- New gene therapies that aim to cure hemophilia, a disease affecting the blood's ability to clot, are on the horizon.
- Leerink analysts said the treatments could cost $1.5 million or more.
- Treating hemophilia is costly. Some patients incur between $580,000 and $800,000 per year in medical costs; others even more.
In the paradoxical world of drug pricing, the first U.S. price tag exceeding $1 million for a medicine is being contemplated as the nation's agita over the cost of prescription drugs climbs ever higher.
New gene therapies that aim to cure hemophilia, a disease affecting the blood's ability to clot, may carry prices of $1.5 million or more, analysts at Leerink wrote in a research note Monday.
Gene therapies deliver a healthy copy of a gene to make up for a defective one that causes disease, aiming to cure — or at least significantly improve — the malady in just one treatment. Such therapies for hemophilia are in development at drugmakers BioMarin, Spark Therapeutics and UniQure.
They're changing the way we think about delivery — and pricing — of medicine. The first gene therapy was approved in the U.S. in December, and received a price tag of $850,000 in January. Called Luxturna, it treats a rare form of blindness and is made by Spark.
A price of $1.5 million or more would set a new paradigm in the U.S.
"It appears the seemingly impervious million-dollar threshold may be breached with hemophilia gene therapy, which could do so while still creating value for society by reducing the cost of factor replacement therapy," Leerink analysts Joseph Schwartz and Dae Gon Ha wrote in their research note.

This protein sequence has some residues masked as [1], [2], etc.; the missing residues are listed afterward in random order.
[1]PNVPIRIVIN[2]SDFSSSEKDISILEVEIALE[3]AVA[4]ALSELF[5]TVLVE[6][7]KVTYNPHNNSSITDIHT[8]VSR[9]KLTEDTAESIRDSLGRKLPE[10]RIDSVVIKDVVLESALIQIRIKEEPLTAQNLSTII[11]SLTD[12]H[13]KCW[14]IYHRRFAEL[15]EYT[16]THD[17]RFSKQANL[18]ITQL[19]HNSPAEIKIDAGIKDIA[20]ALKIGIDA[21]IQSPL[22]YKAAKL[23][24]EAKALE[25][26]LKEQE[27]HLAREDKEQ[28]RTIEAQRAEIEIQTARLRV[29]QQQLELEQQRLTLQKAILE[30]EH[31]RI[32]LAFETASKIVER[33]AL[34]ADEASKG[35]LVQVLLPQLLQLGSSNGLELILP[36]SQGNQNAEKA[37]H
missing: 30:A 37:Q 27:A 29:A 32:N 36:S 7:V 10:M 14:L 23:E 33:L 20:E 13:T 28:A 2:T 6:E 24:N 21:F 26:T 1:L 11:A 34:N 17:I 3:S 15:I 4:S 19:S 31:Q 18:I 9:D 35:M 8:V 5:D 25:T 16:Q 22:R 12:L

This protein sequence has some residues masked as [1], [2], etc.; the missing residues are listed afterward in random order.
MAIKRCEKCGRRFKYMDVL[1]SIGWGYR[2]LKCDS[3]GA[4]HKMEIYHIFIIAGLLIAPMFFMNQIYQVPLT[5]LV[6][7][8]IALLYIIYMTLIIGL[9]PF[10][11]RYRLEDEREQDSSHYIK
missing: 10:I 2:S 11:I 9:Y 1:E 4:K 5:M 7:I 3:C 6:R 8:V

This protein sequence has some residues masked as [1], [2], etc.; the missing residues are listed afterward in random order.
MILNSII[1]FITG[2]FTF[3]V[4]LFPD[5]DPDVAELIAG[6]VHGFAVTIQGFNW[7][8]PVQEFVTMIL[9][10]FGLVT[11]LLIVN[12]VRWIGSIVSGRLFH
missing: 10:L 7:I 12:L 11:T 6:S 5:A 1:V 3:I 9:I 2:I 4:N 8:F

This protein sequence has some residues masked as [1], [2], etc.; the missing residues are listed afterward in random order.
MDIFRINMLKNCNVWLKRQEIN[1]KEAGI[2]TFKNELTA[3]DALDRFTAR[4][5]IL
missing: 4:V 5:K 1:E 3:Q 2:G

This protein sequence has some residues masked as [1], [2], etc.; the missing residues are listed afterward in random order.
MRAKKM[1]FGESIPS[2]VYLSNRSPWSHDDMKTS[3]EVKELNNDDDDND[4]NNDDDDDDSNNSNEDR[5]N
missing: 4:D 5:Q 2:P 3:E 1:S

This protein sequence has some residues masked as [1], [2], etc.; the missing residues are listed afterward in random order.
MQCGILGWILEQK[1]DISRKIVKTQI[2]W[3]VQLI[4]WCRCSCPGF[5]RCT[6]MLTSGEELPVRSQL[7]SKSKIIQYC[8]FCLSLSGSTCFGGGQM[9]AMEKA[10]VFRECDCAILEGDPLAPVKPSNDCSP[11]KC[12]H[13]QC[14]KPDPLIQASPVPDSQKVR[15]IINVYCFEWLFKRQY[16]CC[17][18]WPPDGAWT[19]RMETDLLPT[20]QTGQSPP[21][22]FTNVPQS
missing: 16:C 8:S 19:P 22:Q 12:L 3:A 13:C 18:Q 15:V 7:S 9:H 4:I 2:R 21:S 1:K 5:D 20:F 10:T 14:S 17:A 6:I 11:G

Factor replacement therapy is the current treatment for people with hemophilia, and is estimated to cost between $580,000 and $800,000 a year for adult patients, according to Leerink. For some patients, costs can approach $1 million a year, or even more. About 20,000 Americans have hemophilia.
For that reason, a potential one-time $1.5 million cost is perceived by many to be a bargain compared with a lifetime of chronic therapy.
Others, though, like Walid Gellad, director of the Center for Pharmaceutical Policy and Prescribing at the University of Pittsburgh, see it as excessive.
The Leerink analysts took the price of Spark's gene therapy, Luxturna, into consideration in coming to their price estimate, noting "one of the top questions about gene therapy treatments concerns the price which the market will bear," taking into account direct and indirect costs "as well as societal cost burden of the affliction."
They said there may even be "some headroom" above $1.5 million for hemophilia gene therapies, with the potential for the medicines, if approved, to be priced at $2 million per patient.